[3] Limiting gun capacity would have reduced casualties in a number of recent tragedies:

[4] Gun sales are estimated to have reached an annual rate around 12 million this year. If separate high-capacity magazine sales are in the neighborhood of 10% of all gun sales, and magazines cost around $15, then total annual revenue from this business might be 1.2M * 15 = $18M. This is an imprecise estimate, since gun sales are not tracked, but conveys the order of magnitude, and illustrates the tiny economic benefit supplied by this particular product relative to its cost in human life.

A trailer is not a gun show!

I grew up on a country road outside the small town of Leesville, LA. At the entrance to the road was a trailer where a friend of mine used to live. Some time after he moved away, the trailer became “Bunn & Sons Gun Shop,” with a red arrow painted to indicate the “gun show” around back. Why was a gun show in continuous operation behind a trailer on my road?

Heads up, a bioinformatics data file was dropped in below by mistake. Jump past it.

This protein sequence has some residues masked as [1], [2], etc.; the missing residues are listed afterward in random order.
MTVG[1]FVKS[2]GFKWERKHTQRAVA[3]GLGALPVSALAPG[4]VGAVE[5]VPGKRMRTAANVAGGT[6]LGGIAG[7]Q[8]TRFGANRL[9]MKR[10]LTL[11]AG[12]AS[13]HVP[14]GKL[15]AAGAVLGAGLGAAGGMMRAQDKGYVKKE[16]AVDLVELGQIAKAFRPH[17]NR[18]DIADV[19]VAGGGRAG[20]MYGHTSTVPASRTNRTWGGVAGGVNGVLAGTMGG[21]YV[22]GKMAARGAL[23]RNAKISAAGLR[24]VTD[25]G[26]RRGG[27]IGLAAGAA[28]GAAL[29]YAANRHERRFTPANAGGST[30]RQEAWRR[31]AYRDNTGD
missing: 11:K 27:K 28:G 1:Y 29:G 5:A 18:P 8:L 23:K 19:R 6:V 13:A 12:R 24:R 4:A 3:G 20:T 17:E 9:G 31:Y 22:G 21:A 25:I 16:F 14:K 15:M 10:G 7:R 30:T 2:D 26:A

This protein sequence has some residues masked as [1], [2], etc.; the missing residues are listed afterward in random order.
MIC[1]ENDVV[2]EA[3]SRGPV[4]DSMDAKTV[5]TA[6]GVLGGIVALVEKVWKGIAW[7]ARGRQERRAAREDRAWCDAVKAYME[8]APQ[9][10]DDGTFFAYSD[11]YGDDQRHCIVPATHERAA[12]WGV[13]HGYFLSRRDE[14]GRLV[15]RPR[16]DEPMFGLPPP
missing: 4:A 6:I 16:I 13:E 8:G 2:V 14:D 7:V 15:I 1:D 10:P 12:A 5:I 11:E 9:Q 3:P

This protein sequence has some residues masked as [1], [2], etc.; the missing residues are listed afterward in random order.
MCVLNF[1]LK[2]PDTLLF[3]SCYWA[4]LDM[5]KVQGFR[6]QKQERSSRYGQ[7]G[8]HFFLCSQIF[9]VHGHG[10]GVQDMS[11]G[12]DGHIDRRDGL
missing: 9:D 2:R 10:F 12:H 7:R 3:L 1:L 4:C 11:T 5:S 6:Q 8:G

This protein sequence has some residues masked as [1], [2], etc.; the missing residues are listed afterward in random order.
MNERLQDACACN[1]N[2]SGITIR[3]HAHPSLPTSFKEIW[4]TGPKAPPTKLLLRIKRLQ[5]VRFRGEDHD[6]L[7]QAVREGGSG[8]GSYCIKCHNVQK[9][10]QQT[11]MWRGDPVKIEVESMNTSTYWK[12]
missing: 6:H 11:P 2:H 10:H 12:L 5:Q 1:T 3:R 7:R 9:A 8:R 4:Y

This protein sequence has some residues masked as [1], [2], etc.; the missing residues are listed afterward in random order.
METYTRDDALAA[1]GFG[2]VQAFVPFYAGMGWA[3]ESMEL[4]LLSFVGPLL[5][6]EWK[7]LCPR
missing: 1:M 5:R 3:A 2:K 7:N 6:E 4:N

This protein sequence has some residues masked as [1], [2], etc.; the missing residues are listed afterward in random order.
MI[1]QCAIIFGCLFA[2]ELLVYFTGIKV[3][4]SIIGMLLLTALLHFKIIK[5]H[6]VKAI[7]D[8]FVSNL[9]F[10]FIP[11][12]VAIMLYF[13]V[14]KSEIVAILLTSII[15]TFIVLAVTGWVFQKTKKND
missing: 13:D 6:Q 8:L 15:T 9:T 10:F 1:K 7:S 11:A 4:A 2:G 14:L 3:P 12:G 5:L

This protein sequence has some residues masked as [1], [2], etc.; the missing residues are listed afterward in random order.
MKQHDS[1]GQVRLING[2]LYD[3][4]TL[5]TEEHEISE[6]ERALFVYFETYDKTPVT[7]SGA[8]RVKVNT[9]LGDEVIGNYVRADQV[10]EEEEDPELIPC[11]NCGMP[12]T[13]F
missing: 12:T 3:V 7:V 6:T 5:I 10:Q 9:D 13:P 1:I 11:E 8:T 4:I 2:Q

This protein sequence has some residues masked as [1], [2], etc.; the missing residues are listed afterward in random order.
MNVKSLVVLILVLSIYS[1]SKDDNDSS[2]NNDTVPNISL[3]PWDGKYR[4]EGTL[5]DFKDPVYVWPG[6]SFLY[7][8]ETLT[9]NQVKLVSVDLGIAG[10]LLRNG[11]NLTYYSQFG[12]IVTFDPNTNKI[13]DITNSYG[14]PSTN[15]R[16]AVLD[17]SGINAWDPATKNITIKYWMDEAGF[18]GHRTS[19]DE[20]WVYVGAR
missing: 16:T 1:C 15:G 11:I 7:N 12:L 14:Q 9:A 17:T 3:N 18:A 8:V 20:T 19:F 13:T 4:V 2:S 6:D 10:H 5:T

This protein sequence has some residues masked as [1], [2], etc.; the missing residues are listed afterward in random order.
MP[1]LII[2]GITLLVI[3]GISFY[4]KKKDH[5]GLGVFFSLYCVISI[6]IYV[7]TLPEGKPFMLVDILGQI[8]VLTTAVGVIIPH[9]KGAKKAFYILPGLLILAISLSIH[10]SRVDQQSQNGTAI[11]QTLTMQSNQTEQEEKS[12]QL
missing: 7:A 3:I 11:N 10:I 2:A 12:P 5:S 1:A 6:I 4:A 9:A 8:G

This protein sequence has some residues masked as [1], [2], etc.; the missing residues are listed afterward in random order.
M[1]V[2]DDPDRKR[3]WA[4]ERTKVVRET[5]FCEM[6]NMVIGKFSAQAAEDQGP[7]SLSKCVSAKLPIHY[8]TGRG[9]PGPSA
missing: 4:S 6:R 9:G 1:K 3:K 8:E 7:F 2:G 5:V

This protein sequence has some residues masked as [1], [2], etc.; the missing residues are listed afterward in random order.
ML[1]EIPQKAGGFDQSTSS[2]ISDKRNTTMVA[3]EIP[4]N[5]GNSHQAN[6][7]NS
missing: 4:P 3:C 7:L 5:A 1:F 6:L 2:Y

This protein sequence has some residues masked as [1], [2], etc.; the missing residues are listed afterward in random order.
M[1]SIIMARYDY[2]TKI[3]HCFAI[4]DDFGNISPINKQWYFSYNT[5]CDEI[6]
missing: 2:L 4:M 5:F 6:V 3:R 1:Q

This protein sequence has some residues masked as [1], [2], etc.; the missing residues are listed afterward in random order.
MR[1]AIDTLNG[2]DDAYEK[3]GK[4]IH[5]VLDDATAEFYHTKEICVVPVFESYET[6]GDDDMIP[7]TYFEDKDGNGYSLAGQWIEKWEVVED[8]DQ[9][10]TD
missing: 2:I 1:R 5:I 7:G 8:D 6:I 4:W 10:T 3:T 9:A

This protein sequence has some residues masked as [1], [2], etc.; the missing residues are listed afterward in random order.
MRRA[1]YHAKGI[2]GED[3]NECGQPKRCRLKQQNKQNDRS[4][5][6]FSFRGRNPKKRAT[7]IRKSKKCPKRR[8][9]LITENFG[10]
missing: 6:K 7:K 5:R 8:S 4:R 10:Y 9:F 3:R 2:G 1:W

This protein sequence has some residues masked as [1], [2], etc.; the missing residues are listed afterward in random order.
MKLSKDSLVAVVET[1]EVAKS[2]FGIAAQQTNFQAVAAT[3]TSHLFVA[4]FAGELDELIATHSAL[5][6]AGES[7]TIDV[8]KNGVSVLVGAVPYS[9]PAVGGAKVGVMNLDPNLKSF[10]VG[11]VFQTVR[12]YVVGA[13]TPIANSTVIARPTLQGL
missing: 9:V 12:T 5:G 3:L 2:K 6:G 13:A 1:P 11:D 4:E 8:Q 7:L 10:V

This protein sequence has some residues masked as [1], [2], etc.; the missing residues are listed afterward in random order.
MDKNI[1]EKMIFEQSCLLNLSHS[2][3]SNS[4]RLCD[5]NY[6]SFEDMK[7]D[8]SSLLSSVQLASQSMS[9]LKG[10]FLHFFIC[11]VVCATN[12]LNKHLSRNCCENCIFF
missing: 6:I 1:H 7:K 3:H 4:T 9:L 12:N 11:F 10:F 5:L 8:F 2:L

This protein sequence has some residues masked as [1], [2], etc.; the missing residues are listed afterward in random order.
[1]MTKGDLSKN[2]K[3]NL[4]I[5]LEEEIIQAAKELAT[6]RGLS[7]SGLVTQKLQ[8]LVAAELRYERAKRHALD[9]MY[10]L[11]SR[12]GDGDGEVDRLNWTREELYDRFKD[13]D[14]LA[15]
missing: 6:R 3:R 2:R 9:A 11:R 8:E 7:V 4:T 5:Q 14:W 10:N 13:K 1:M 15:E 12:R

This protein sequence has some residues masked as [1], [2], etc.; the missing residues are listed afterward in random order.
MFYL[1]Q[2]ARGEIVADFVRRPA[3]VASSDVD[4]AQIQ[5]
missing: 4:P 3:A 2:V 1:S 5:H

I didn’t know it at the time, but it turns out that the “gun show” was a response to the Brady Bill, enabling Bunn & Sons to use a loophole in the bill to sell handguns without a mandatory background check. Now, since this was the rural south, folks would always complain about how somebody was trying to take away their 2nd amendment rights. What is the actual text of the 2nd amendment?

A well regulated militia, being necessary to the security of a free state, the right of the people to keep and bear arms, shall not be infringed. – Bill of Rights, Amendment II

Reading these words, and interpreting them literally, it seems that the second amendment protects the right of the people to bear arms as part of a well-regulated militia. While the NRA would like to delete the first clause of the Amendment, it defines the right in the context of a militia, as noted in this summary at Thomson Findlaw.